"Fable From a Cage" by Tim Pratt
"Stegosaurus Boy" by Steve Popkes
"A Hunter's Ode to his Bait" by Carrie Vaughn
"Return Stores" by Karen Traviss
"Here After Life" by Devon Monk
Novelette "A Fable From a Cage" by Tim Pratt is a mesmerizing tale, structured with a framing story of a caged thief being fed by owls and taunting the local boys as they taunt him. His fable to the boys is a cautionary story of a greedy thief who gets tangled with a faerie witch, come to retrieve her mistress' bauble; she has need of a thief. Wielding a bit of necromancy, the faerie brings the thief back to his roots, where the stories play out, coming full circle to the thief caught in the cage. All in all, a wonderful story, marred in spots by two logical flaws which may well be the result of the unreliable and amoral narrator. Excellent.
In Steve Popkes' novelette "Stegosaurus Boy," dinosaur bones, rockets, and lycanthropy are mixed together, which is always a recipe for the perfect summer for a thirteen-year-old boy in 1964 Alabama. Popkes destroys the idyll by placing our narrator against a backdrop of racial tension and puberty. Disappointingly, this story runs on far too long; the build-up is slow and, frankly, unnecessary. I think the story would have benefited from a 50% cut, but alas we are left with an interesting premise, bogged down with slow narrative.
Carrie Vaughn's "A Hunter's Ode to His Bait," a short story marred most by its abysmal title, sets three pieces upon the tableau – the unicorn, the virgin, and the hunter – and inexorably leads the reader to the end that can not be avoided. Though there are moments of fiercely smart description, these poor characters fail to rise above their parts in this clockwork tale.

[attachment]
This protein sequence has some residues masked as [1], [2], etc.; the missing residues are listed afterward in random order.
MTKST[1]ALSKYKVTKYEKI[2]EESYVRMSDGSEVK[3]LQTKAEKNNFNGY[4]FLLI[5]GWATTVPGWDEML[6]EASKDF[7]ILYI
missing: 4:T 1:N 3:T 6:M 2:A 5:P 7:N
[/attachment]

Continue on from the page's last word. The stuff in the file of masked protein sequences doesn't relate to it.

"Return Stores" by Karen Traviss is a moving story about a grandson's cathartic reckoning with his grandfather's life and foibles: his job at the shipyards and his dismissal for a theft he denies. This short story is strongly written with a poignant ending. Traviss has done a wonderful job here, though this story is technically not fantastical at all.
"Here After Life" by Devon Monk is a short story about a very unlucky fellow who has almost died five times, and each time a bit of him has broken off to be a ghost. The fifth ghost, victim of a car crash, joins his other selves on the hospital lawn for a bit of introspection as they come to realize it might be the real thing this time. This is an interesting premise which resolves as a simple tale with a lack of tension and a weak finale.
The star of this issue is the Pratt story, though the Traviss story is a close second for its emotional strength. The others are less appealing, but pleasant enough, making this a sound, but not stellar issue.
Paul Melko is the author of a number of speculative fiction stories. He lives in Columbus, Ohio and works as an IT consultant doing computer stuff… you know, stuff.